Bernie Sanders thinks federal workers should be able to strike; would repeal private-sector state-level ‘right to work’ laws

By Jon Dougherty

(NationalSentinel) Perhaps feeling like his second bid to become the Democratic presidential nominee is slipping away once more, Sen. Bernie Sanders (I-Vt.) is moving hard Left in an effort to salvage his campaign.

Earlier this week Sanders proposed his own multi-trillion-dollar ‘green new deal’ plan — an unaffordable $16 trillion climate boondoggle he claims will pay for itself and would see U.S. taxpayers shelling out $200 billion to “poor countries” so they, too, could ‘comply’ with his climate plan.

Now, the Sanders campaign has unveiled a massive plan modeled on the Workplace Democracy Act the senator has routinely introduced for years in Congress and is designed “to restore workers’ rights to bargain for better wages, benefits, and working conditions.”

Specifically, it calls for allowing federal workers to strike — which has never been legal in the U.S. — but also attacks state-level “right-to-work” laws in which protects private-sector workers’ rights to be employed without having to join a union.

So far, 26 states have right-to-work laws.

The proposal also endorses industry-wide bargaining instead of at individual firms, and ends “at-will” employment, the legal status of most private-sector jobs in most states.

It would also mandate a “card check” system, thereby empowering the National Labor Relations Board to certify new unions when a majority of a company’s employees sign cards supporting the formation of one.

Card check eliminates secret balloting in the workplace and has long be a goal of organized labor. However, unions have never managed to convince enough members of Congress to approve it.

The plan comes amid falling union membership across the country, which has been occurring for decades. Currently, union membership is at an all-time low — 6.4 percent, according to the Bureau of Labor Statistics.

Sanders believes his plan would double union membership nationwide in four years.

“Under current law, federal employees are not guaranteed the same labor rights as workers in the private sector. While they have the ability to unionize, they are prohibited from going on strike,” a plan summary said, according to Roll Call. “Under this plan, federal workers would have the right to strike.”

The news site noted further that the Sanders campaign used a recent government shutdown during the Trump administration — in which hundreds of thousands of federal employees were required to show up to work without getting paid — as the driver behind allowing them to strike.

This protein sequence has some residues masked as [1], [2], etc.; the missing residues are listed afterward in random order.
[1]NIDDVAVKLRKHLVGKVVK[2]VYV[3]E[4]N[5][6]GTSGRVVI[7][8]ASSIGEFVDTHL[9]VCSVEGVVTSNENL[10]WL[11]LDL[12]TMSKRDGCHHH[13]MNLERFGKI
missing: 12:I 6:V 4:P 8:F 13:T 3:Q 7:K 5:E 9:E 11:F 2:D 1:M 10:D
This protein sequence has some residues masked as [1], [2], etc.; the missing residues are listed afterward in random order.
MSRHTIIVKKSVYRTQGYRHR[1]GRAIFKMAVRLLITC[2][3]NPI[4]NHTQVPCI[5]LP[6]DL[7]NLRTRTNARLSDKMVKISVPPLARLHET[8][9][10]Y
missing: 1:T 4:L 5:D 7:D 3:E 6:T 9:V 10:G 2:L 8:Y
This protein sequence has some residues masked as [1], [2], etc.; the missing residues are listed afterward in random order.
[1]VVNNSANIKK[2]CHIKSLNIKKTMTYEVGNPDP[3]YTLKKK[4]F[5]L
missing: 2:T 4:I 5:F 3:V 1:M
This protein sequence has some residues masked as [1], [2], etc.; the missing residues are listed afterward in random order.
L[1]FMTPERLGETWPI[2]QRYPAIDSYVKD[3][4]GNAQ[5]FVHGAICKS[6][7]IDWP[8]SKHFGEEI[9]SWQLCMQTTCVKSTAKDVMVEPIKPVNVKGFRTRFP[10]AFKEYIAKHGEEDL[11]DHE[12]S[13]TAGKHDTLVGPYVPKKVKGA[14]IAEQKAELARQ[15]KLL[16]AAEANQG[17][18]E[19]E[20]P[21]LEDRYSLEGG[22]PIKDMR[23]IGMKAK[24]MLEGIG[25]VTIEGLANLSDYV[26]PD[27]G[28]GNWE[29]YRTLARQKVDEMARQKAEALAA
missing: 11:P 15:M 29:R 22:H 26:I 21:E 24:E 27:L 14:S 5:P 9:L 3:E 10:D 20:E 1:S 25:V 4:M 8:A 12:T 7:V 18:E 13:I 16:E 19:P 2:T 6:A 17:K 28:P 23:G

“In December, Trump shut down the federal government for 35 days — the longest in history — depriving over 800,000 workers of their paychecks. Adding insult to injury, hundreds of thousands of TSA agents, air traffic controllers, IRS employees, members of the Coast Guard, and other federal government employees were forced to work without pay and without recourse,” the campaign said.

In fact, the workers were not ‘deprived’ of pay; it was only delayed. And supporters of the president argued that Congress is responsible for passing spending bills, not the Executive Branch.

Still, Sanders’ plan already has substantial backing.

Service Employees International Union (SEIU) President Mary Kay Henry endorsed Sanders’ Marxist-style plan.

“This morning, I’m joining workers in Milwaukee to demand every #2020 candidate release a detailed plan like Bernie Sanders, explaining how they will make it possible for all working people to join unions. This is no time for minor tweaks to our broken system,” she wrote on Twitter.

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The SEIU has 2 million members, a number of whom could become volunteers for Sanders’ campaign.

Sanders won’t tell the truth about federal workers, however, and, specifically, how their wages stack up to workers in the private sector.

The Epoch Times noted Friday the Cato Institute once calculated that total average compensation for federal employees “was $130,429 for federal workers in 2017, which was 79 percent higher than the private-sector average of $72,992.”

Also, there has historically been bipartisan opposition for allowing federal workers to strike. Back in the day President Franklin Delano Roosevelt, the Democrats’ favorite president, called federal employee strikes  “unthinkable and intolerable,” and Democrats since then have generally opposed allowing federal strikes, same as Republicans.

Jimmy Williams, former senior economics adviser to Sen. Richard Durbin (D-Ill.), told The Epoch Times that “my duty as a public servant was to the American taxpayer. Federal employees should not have the right to strike, as a matter of national and economic security. Our troops can’t, so why should someone at the Department of Labor?”

Donald Devine, a Republican who once served as U.S. Office of Personnel Management director under President Ronald Reagan, told the news site that Sanders’s proposal “would turn a resistant bureaucracy into a completely unmanageable one.”

Also, Taxpayers Protection Alliance President David Williams said, “This is a ploy for votes, this is something Sanders is trying to do, endear himself to millions of federal workers by giving them the right to strike.”

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